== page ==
Notes for Wah Li VANN


In 1819 Wa-wli was baptised by the Moravians and her Cherokee name chang ed to
Mary Christianna
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Notes for Callie VAUGHAN


Choctaw roll number 16094, census card 6063.
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Notes for Hattie VAUGHAN


Choctaw roll number 16093, census card number 6063.
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Notes for Roy VAUGHAN


Choctaw roll number 16096, census card 6063.
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Notes for Stella VAUGHAN


Choctaw roll number 16095, census card 6063.
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Notes for Susanna VAUGHN


Sources: [Mieirs.ftw]; Winter Scottish-Choctaw Genealogy, http://www.geoci
ties.com/Athens/Oracle/2421/charles_winter3.html

Rumored to be illegitimate daughter of Winifred and John Turnbull, later a
dopted by Thomas Vaughn when he married Winifred. In testimonies after h is
death, all of his children were sworn to have the same mother, but n ot the
same father. Winifred was full choctaw, and Susanna was 1/2.
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Notes for VENDOBEL


Source: Fettes, Ian. Genealogical Royalty Database. ;
Greg Bairds Database 

Magyar/Avar/Hun Information
Source: Wikipedia, http://www.wikipedia.org/wiki/Huns

Magyars are the majority inhabitants of Hungary, while other groups of inh
abitants lived or still live in Hungary as well. In English they are usual ly
called Hungarians, except in some historical texts. Since 1918-1920 Ju ne 4
some Magyars became the minority inhabitants of Romania (2million), C
zechoslovakia (600.000) now Czech Republic and Slovakia, Yugoslavia (400.0 00)
now Serbia, Croatia and Slovenia, Ukraine (170.000).

The Magyar Leader Arpad is considered to have founded Hungary in 896, a nd its
stability was blessed by the Pope by crowning Stephen I (Szent Istv án) in
1001 when the leaders accepted christianity. The Magyars had recent ly arrived
in Europe from Asia, partially from Khazaria, and were threaten ing and trying
to subdue other Europeans.

Hungary received its name from the Magyars bulgarian name: Ungur (slaw: Ve
ngry german: Ungarn), meaning "ten tribes" Another opinion is that they g ot
their name from the similar semi-nomadic tribe: the Hun's, who lived ce
nturies earlier in the same territory. Calling today's inhabitants Magya rs or
Hungarians is considered equally correct. Hungarians call themselv es only
"Magyar", never "Hun" or "Hungarian".


Western view
The Huns are thought by many historians to be the first Turkic people ment
ioned in history. References in Chinese sources to a people called the Xio
ngnu (Hsiung-nu) go back to 1200 BC, and these people may be the ancesto rs of
the later, better-known (to western scholars) Huns, though not all s cholars
agree.

A group called the European Huns and led by Attila the Hun is considere d,
with little certainty, to be the western extension of the Huns. Establi shment
of the first Hun state is one of the first well-documented appearan ces of the
culture of horseback migration in history. These tribespeople a chieved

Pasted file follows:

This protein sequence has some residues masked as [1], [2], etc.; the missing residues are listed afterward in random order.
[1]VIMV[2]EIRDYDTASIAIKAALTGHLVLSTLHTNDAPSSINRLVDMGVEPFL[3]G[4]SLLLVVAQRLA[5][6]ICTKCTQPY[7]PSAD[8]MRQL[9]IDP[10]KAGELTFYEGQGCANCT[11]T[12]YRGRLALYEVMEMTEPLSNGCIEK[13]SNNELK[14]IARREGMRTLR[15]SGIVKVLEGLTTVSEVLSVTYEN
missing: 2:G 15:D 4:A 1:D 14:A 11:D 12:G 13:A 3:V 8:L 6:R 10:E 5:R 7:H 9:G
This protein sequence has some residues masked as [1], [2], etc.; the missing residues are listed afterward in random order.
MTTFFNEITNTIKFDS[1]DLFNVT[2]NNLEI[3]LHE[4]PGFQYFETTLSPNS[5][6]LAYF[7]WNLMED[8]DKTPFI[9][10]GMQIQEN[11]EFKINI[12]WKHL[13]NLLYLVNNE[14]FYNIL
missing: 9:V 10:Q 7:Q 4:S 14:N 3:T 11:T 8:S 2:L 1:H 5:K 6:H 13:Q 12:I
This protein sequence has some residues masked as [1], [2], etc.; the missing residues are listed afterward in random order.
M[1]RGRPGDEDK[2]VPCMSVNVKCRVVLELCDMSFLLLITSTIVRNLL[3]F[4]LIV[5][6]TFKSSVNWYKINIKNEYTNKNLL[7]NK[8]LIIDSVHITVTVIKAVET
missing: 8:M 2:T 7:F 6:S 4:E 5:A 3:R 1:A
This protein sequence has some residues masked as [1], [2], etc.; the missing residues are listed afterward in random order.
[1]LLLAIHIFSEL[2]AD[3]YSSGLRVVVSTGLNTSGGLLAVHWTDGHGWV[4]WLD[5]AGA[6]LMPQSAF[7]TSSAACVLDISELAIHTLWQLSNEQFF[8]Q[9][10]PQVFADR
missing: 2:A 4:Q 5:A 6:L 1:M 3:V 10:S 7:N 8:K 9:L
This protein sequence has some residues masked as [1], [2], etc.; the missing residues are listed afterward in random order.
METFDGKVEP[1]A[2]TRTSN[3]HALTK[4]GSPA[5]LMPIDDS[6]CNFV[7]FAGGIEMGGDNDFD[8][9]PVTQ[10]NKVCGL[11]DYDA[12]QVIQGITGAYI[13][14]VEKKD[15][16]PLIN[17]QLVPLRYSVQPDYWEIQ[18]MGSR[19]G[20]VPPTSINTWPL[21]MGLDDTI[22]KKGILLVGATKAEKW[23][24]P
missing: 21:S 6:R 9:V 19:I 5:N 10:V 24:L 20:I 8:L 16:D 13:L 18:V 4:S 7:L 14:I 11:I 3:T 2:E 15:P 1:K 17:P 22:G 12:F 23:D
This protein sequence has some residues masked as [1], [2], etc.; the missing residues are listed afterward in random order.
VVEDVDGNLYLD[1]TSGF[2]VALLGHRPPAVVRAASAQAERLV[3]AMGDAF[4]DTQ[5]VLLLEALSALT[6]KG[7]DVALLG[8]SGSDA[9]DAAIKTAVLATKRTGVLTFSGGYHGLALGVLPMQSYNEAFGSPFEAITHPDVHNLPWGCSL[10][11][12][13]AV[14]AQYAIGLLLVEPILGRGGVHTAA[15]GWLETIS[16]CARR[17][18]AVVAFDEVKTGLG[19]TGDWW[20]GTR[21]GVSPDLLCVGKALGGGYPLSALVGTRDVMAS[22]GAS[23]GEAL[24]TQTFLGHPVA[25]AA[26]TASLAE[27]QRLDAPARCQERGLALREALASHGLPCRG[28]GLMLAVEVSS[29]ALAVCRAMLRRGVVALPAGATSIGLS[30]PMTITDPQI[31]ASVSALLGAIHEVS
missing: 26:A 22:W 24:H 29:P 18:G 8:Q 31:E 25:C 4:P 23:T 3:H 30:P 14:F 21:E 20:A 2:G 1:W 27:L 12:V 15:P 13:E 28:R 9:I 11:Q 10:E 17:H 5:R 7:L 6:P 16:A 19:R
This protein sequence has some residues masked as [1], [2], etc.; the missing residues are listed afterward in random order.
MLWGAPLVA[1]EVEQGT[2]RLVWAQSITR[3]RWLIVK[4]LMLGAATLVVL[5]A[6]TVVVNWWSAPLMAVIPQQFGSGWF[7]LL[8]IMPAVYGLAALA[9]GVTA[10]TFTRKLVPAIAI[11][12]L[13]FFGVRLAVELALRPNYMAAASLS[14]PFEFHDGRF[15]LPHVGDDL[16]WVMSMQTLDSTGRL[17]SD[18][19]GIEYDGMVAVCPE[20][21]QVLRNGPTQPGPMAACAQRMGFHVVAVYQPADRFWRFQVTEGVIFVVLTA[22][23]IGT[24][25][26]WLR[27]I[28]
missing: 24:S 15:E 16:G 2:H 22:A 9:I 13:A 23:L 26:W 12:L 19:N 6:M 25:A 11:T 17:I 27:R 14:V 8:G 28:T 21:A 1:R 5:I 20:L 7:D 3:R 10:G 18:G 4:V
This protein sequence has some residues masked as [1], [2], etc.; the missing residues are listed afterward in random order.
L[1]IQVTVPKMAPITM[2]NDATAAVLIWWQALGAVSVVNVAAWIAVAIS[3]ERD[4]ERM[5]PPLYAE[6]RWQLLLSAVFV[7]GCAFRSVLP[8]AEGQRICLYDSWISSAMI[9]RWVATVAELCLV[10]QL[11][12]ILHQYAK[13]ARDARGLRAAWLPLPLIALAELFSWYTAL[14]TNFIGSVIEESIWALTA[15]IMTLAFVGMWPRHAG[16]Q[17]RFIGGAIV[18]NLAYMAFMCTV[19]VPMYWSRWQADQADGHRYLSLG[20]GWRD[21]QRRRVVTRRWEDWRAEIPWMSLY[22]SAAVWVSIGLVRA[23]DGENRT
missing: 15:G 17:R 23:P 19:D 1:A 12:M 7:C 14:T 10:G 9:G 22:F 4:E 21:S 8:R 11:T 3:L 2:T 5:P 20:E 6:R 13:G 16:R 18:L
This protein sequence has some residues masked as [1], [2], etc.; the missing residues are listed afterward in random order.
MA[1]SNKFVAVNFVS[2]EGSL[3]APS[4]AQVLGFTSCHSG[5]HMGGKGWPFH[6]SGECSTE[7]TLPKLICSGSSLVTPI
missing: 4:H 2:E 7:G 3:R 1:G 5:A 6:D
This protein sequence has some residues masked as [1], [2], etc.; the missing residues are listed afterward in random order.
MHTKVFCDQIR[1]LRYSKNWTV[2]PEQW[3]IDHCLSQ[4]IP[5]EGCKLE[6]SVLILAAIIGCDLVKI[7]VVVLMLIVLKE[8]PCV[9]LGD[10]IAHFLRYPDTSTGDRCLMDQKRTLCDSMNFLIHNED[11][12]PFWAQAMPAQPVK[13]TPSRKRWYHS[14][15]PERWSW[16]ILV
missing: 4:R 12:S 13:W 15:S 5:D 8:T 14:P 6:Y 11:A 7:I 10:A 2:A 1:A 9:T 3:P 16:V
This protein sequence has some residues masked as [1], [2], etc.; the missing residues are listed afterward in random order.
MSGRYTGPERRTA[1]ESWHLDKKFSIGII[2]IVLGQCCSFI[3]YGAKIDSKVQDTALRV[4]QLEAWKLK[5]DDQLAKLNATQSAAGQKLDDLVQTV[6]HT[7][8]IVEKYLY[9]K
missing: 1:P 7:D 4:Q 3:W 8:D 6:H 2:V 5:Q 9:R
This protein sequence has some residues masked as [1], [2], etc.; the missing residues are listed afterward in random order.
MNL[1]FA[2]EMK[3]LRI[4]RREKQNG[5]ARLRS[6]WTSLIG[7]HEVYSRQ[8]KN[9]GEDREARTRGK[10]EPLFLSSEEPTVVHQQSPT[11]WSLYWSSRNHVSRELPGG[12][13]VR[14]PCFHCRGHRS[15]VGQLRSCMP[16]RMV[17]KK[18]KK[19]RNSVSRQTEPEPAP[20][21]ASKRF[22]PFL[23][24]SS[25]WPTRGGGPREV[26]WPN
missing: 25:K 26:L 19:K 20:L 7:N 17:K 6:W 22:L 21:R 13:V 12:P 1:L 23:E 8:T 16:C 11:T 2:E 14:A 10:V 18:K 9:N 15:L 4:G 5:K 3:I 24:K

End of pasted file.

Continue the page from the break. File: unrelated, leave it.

superiority over their rivals, most of whom were highly culture d, by the help
of their splendid state of readiness and amazing mobilit y. According to
traditional Hungarian history, the Huns, Magyars, and Ava rs were all part of
the same people.

Subsequently the term "Huns" became a derogatory term for Germans. It w as
common among the Allied Forces during World War I and World War II, b ut this
usage has declined recently.

Eastern and Chinese view
The earliest reference in Chinese sources to a people called the Xiongnu (
Hsiung-nu) goes back to early 12th century BC , in writings about the camp
aign by King Wuding (?? wu3 ding1) of the Shang Dynasty against the Gui Fa ng
?? (gui3 fang1) tribe, which is regarded as another name of the Huns. T his
account is supported by some vague archeological sources but has y et to be
proven. Bronze incriptions and oracle turtle-back bones on polyth eistic
worship prove the historical existence of the campaign but the G ui Fang may
not be Huns.

Many scholars believe that the Xiongnu and Huns were the same group of peo ple
because of similar descriptions of their appearance and living habit s. (more
input here....) Other scholars argue that their appearance and ha bits can
also be found in other tribes residing on the Mongolian steppe s, rather than
being identified as characteristics of the Xiongnu and Hun s. Nevertheless all
agree that the two peoples shared aspects that are mo re than a coincidence
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Notes for Robertus de Campo VENTI


He Was Living C. 1087, 1100; and Was Witness to Deed of the Nedhams, Tem p.
Henry I (1100-35). (Source: Norris' Collections), Main Wingfield Man or 1087:
the Extent of the Land Was 3 and a Half Miles by Half a Mile = 2 40 Acres.
This Was Held by a Freeman and Worked by 7 Bordars. 24 Acr es of Glebe : Manor
Enfeoffed 1086 by the Abbot of Ely to Roger Bigod (Fat her of the Earl of
Norfolk) of Framlingham Castle, 1101. Domesday Book: 10 86 "In Wighafelda a
Freeman by Commendation and Soche [Held] 10 Acres Valu ed at 20 Pence.
Landholders Summoned to Salisbury to Pay Homage to Willi am the Conqueror."
Gough's "Sepulchral Monuments", Vol Ii, Mentions a "Jo hn Wingfield, Two
Generations Before 1087".

COMPILER: Jocelyn Wingfield, 18 Chiddingstone Street, London SW6 3TG Engla nd.
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